Thursday, July 10, 2008

San Miguel Island Buckwheat

The rich pink flowers in this photo are that of Eriogonum grande rubescens, or red buckwheat, planted in the curb strip I share with the neighbors, which is blasted in the baking sun all day. My plants came from Mostly Natives Nursery in Tomales Bay. Since their demonstration specimens were nothing short of splendid and this buckwheat is native to the Channel Islands off the coast of California, I made some assumptions and tried a little experiment by placing some plants in this sunny curb strip and some in my part-shade strip under a maple tree.
Here is what I learned.
This is one tough, beautiful and un-thirsty buckwheat, it does not appreciate shade and it's a generous bloomer. The spoon-shaped leaves are sturdy, a nice green and glaucous on the undersides with a slightly waxy feel, perfect for its native salty, windy coastal island where it is dry most of the growing season. However, my plants did just fine in Napa's uncharteristically hard freezes this past winter. They do prefer a lean soil but I have mine planted in a bed that's mostly clay amended with lots of organic matter. So far (just one growing season) they've done great. The mason bees, skippers and hairstreaks love the nectar. I even see the wasps going after it. When the seed heads dry later in the season there will be food for the neighborhood quail. I didn't bother taking a photo of the plants under the maple tree because they didn't perform nearly as well. Those will be replanted in full sun this fall in a roasting, dry-ish bed next to the driveway. It makes a good companion plant for yarrow, Cleveland sage (both of which grow on the Channel Islands) agastache and mullein. The photo was taken before it reached full bloom. It looks even better now, especially with the plants around it having filled in. The plant is full and not unattractive even when not in bloom.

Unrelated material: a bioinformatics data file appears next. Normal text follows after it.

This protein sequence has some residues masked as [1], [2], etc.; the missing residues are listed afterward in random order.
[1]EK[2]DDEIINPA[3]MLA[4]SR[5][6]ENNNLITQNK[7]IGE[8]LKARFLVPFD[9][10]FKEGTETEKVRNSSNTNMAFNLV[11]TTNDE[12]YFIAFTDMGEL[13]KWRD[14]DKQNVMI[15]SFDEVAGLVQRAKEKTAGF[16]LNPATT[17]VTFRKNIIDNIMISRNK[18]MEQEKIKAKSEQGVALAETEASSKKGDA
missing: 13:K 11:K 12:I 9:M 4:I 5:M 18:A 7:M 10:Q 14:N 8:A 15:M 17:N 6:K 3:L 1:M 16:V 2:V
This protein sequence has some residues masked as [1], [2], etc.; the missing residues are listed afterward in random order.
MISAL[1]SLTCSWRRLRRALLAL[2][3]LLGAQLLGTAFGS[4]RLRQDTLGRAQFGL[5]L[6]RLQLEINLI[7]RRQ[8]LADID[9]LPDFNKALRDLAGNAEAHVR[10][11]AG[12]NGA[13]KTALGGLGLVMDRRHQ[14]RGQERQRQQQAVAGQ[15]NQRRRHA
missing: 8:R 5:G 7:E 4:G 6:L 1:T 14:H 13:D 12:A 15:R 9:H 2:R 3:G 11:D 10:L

You don't have to live on a windy island to enjoy this plant. My climate in Napa is decidedly Mediterranean, with dry summers and wet winters. Red buckwheat is a winner here.

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